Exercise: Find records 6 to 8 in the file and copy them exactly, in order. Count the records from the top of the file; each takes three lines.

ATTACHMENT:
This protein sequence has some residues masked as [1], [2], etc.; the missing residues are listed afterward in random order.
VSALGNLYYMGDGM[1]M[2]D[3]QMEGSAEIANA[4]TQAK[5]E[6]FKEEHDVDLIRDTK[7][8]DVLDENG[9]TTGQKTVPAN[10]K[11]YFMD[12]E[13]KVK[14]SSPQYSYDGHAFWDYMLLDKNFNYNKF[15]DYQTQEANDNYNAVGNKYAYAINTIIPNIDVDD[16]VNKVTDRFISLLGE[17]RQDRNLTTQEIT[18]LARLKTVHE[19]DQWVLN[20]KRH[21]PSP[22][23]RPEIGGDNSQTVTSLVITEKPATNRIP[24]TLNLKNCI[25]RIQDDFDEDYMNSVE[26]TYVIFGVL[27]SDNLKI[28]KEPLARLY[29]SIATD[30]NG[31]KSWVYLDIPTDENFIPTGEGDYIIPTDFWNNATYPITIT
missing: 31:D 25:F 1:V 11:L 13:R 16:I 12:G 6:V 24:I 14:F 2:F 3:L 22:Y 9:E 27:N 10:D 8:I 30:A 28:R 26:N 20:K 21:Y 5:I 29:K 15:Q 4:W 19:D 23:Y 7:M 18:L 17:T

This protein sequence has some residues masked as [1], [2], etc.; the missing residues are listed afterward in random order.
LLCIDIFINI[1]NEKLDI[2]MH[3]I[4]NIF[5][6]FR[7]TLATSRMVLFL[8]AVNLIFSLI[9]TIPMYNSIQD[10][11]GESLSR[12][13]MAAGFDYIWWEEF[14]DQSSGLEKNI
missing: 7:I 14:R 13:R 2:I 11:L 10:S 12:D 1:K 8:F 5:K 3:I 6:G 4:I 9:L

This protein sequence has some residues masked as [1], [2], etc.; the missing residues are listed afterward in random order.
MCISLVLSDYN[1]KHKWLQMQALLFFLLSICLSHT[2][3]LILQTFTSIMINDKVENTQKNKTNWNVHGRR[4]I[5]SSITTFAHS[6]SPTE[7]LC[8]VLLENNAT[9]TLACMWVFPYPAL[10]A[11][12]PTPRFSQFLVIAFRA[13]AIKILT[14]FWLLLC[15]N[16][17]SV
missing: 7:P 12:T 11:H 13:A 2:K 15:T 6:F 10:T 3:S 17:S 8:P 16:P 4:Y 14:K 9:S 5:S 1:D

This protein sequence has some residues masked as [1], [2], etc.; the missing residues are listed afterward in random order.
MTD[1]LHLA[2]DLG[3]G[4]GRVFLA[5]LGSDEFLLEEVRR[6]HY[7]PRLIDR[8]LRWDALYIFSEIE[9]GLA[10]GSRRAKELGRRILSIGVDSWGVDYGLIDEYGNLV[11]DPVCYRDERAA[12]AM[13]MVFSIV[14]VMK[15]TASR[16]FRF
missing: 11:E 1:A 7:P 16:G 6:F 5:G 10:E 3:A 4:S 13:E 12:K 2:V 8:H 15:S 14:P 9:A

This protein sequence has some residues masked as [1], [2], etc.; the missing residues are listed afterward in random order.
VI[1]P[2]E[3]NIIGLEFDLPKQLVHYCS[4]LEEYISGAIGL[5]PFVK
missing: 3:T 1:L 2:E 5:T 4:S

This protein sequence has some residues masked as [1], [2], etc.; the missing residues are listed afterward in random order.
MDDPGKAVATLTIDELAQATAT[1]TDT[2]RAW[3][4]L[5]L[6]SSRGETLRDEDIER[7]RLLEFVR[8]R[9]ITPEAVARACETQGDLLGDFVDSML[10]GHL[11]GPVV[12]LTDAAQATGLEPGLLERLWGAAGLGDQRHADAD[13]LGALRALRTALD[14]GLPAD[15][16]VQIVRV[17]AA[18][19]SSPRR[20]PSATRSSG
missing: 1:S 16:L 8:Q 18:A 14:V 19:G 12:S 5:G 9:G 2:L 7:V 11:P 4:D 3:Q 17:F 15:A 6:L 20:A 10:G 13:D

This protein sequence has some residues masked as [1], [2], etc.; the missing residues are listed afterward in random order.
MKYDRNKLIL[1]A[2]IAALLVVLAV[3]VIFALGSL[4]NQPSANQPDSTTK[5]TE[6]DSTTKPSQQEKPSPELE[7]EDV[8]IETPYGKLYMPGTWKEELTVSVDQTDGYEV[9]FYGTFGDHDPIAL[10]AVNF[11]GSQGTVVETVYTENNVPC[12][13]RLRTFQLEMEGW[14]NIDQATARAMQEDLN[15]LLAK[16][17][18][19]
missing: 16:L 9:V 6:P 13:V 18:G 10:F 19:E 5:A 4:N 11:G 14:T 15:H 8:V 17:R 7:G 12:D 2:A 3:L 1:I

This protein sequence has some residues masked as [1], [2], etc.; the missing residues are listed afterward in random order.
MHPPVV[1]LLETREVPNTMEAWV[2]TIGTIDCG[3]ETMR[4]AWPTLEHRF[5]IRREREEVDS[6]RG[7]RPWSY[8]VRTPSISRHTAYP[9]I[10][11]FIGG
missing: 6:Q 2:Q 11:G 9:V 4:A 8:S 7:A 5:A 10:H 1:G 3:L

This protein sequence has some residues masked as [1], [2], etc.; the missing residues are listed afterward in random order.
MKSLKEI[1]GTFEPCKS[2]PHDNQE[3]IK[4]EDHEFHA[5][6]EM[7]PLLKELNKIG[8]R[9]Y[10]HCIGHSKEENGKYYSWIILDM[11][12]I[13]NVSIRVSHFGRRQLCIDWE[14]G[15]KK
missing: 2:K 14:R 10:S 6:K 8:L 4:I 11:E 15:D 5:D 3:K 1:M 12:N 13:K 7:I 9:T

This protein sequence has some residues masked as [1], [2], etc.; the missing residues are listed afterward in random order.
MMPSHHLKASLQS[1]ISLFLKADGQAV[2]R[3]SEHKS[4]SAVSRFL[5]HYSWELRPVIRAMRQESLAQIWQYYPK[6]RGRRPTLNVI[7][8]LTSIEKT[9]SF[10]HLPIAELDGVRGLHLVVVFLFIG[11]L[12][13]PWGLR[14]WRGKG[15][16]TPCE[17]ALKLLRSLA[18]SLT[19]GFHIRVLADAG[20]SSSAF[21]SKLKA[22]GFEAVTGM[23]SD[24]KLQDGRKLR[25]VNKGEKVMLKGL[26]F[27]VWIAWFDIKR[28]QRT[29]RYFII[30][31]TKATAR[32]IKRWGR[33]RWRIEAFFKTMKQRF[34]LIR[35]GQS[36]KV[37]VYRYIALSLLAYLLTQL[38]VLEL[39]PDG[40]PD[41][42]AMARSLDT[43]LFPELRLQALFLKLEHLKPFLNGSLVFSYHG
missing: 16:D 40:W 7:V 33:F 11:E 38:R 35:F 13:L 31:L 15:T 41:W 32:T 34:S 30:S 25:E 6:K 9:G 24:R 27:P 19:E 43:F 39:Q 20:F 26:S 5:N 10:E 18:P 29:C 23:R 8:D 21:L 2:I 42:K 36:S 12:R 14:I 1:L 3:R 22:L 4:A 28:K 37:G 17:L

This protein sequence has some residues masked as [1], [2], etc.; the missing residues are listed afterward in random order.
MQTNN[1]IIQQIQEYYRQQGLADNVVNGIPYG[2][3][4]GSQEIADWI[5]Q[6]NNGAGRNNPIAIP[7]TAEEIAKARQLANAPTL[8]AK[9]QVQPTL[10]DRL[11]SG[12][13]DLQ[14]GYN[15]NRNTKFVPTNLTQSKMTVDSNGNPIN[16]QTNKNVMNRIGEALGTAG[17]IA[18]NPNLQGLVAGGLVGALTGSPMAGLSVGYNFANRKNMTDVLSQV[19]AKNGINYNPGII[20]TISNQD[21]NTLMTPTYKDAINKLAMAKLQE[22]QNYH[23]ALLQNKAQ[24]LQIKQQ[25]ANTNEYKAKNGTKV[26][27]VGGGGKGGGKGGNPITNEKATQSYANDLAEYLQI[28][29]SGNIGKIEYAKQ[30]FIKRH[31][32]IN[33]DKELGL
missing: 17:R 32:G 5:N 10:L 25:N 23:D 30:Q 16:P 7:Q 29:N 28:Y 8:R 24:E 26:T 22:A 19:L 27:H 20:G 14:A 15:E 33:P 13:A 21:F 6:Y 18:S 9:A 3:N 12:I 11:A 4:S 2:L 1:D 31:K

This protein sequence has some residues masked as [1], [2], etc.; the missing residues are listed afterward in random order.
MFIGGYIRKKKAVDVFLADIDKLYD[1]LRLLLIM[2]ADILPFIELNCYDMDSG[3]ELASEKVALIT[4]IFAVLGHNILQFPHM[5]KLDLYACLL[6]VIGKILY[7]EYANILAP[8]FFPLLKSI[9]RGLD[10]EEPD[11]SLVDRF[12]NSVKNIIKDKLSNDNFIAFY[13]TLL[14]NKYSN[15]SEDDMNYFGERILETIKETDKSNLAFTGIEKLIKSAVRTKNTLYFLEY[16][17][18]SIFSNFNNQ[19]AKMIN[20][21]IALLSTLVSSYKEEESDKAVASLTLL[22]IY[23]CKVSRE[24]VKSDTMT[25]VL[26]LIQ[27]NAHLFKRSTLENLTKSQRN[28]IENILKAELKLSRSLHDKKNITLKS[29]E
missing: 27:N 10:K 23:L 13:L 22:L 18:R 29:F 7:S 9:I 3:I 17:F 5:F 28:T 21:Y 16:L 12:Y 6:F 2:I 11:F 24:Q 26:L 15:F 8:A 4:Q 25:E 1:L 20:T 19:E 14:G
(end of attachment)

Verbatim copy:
This protein sequence has some residues masked as [1], [2], etc.; the missing residues are listed afterward in random order.
MDDPGKAVATLTIDELAQATAT[1]TDT[2]RAW[3][4]L[5]L[6]SSRGETLRDEDIER[7]RLLEFVR[8]R[9]ITPEAVARACETQGDLLGDFVDSML[10]GHL[11]GPVV[12]LTDAAQATGLEPGLLERLWGAAGLGDQRHADAD[13]LGALRALRTALD[14]GLPAD[15][16]VQIVRV[17]AA[18][19]SSPRR[20]PSATRSSG
missing: 1:S 16:L 8:Q 18:A 14:V 19:G 12:S 5:G 9:G 2:L 7:V 11:P 4:D 3:Q 17:F 15:A 6:L 20:A 10:G 13:D

This protein sequence has some residues masked as [1], [2], etc.; the missing residues are listed afterward in random order.
MKYDRNKLIL[1]A[2]IAALLVVLAV[3]VIFALGSL[4]NQPSANQPDSTTK[5]TE[6]DSTTKPSQQEKPSPELE[7]EDV[8]IETPYGKLYMPGTWKEELTVSVDQTDGYEV[9]FYGTFGDHDPIAL[10]AVNF[11]GSQGTVVETVYTENNVPC[12][13]RLRTFQLEMEGW[14]NIDQATARAMQEDLN[15]LLAK[16][17][18][19]
missing: 16:L 9:V 6:P 13:V 18:G 10:F 19:E 5:A 4:N 11:G 14:T 15:H 8:V 17:R 7:G 12:D 2:A 3:L 1:I

This protein sequence has some residues masked as [1], [2], etc.; the missing residues are listed afterward in random order.
MHPPVV[1]LLETREVPNTMEAWV[2]TIGTIDCG[3]ETMR[4]AWPTLEHRF[5]IRREREEVDS[6]RG[7]RPWSY[8]VRTPSISRHTAYP[9]I[10][11]FIGG
missing: 6:Q 2:Q 11:G 9:V 4:A 8:S 7:A 5:A 10:H 1:G 3:L